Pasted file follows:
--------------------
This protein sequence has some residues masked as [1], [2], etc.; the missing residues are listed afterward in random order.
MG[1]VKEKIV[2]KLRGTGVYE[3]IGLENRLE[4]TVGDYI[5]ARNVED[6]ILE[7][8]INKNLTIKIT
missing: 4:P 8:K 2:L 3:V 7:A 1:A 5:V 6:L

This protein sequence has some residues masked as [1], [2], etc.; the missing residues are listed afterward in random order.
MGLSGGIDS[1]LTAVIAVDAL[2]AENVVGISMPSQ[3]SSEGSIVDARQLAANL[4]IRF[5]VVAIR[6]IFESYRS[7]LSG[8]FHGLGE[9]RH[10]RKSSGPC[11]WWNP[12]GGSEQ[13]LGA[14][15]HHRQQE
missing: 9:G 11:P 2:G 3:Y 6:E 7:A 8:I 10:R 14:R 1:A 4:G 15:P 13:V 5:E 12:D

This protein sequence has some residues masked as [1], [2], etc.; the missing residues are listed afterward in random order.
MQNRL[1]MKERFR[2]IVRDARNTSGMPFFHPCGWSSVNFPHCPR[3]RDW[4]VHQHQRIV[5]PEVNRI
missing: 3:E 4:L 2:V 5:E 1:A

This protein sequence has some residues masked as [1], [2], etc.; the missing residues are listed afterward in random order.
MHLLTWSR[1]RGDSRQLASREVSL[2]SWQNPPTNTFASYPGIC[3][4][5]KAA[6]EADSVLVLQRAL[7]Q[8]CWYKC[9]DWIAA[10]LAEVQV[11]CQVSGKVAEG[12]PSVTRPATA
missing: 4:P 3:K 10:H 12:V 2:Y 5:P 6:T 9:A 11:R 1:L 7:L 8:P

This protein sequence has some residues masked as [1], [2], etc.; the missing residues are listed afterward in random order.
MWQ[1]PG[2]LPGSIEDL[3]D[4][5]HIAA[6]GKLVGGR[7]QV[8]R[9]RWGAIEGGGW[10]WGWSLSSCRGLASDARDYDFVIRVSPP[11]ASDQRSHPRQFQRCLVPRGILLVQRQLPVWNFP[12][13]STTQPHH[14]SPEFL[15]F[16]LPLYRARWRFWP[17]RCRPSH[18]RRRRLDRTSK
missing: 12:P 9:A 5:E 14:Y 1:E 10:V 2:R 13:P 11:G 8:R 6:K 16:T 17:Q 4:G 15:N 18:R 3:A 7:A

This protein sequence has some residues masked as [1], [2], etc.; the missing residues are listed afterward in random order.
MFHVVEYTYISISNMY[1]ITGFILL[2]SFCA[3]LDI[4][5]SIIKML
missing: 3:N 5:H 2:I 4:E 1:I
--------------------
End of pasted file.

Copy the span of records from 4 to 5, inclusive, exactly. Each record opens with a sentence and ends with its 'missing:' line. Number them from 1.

This protein sequence has some residues masked as [1], [2], etc.; the missing residues are listed afterward in random order.
MHLLTWSR[1]RGDSRQLASREVSL[2]SWQNPPTNTFASYPGIC[3][4][5]KAA[6]EADSVLVLQRAL[7]Q[8]CWYKC[9]DWIAA[10]LAEVQV[11]CQVSGKVAEG[12]PSVTRPATA
missing: 4:P 3:K 10:H 12:V 2:Y 5:P 6:T 9:A 11:R 1:L 7:L 8:P

This protein sequence has some residues masked as [1], [2], etc.; the missing residues are listed afterward in random order.
MWQ[1]PG[2]LPGSIEDL[3]D[4][5]HIAA[6]GKLVGGR[7]QV[8]R[9]RWGAIEGGGW[10]WGWSLSSCRGLASDARDYDFVIRVSPP[11]ASDQRSHPRQFQRCLVPRGILLVQRQLPVWNFP[12][13]STTQPHH[14]SPEFL[15]F[16]LPLYRARWRFWP[17]RCRPSH[18]RRRRLDRTSK
missing: 12:P 9:A 5:E 14:Y 1:E 10:V 2:R 13:P 11:G 8:R 6:K 16:T 17:Q 4:G 15:N 18:R 3:A 7:A